Monday, May 18, 2009

Bob Dylan 10: Nashville Skyline

Even those who’d been patient with John Wesley Harding had to admit this was pretty weird. The cover of Nashville Skyline suggested something of a three card monte con, and then that voice: a sweet croon unlike anything heard to date on an official album. Was this the same guy who wished horrible things on masters of war and predicted hard rain?
The only excuse he’d give for the voice was that he’d quit smoking. Considering how he’s sounded since then it’s safe to say the American Heart Association wouldn’t be using him as a sponsor anytime soon. But not only did The Voice provide a character of sorts for the album, but it brought him his first hit single in a good while.
The cover shot seemed like enough of a gag (check one of the props on the front cover of Bringing It All Back Home while you’re at it) but from the first minute of the album you know there will be no thin wild mercury here. A remake of “Girl From The North Country” shows off that sweet voice, complete with Johnny Cash trading verses. They sound a little tentative, yet made for each other. “Nashville Skyline Rag” is an instrumental that began five years earlier as “Suze”, and everyone in the room gets to take a lead. “To Be Alone With You” is the first real song, starting from “is it rolling, Bob?”; it’s not much, but it will have to do. “I Threw It All Away” is a lament, and a sad one, then “Peggy Day” takes the worst Tin Pan Alley clichés and runs them into the ground.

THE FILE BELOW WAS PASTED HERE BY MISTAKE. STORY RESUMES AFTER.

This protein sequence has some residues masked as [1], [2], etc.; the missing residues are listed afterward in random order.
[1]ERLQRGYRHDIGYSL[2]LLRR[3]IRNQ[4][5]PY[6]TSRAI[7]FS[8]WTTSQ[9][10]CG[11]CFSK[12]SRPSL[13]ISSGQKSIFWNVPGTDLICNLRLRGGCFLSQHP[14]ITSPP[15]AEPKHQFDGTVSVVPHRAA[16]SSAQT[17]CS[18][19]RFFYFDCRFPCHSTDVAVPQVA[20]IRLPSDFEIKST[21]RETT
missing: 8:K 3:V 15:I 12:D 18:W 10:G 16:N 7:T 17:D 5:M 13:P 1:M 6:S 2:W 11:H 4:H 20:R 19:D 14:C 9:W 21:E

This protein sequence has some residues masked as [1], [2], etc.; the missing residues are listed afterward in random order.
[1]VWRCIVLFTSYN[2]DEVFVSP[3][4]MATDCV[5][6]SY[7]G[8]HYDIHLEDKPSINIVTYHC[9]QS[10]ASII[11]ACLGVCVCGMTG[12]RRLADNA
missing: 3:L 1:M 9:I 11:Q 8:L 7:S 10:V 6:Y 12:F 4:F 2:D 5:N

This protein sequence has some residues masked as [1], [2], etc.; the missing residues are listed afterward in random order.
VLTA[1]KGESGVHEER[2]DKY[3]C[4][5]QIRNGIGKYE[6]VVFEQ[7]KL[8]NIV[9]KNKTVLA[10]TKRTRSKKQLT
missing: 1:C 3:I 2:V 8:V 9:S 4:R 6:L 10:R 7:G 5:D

Side two starts out strong with “Lay Lady Lay”—still a classic, and it still doesn’t sound like him at all. “One More Night” could have been written by anyone hanging around Music Row. “Tell Me That It Isn’t True” is something of a companion to “I Threw It All Away”, made better by the Hee Haw-hokiness of “Country Pie”. “Tonight I’ll Be Staying Here With You” is the grand finale, and worthy of the town where it was recorded.
Dylan going country caused about as much of a stir as it did when he went electric. Most people found reason to enjoy this album, and those who didn’t only lost 27 minutes off their lives. There’s still something charming about Nashville Skyline forty years on; Jakob Dylan describes it as the sound of his parents falling in love. And what’s not to like about that?

Bob Dylan Nashville Skyline (1969)—

1 comment:

  1. This album is deceptivly simple.At first I didn't like it, though it was lacking depth. But there more I listen to it, to more I realise it's a 27 minute masterpiece. I rank it just below his bonfide classics such as Blonde on Blonde and Blood on the Tracks.

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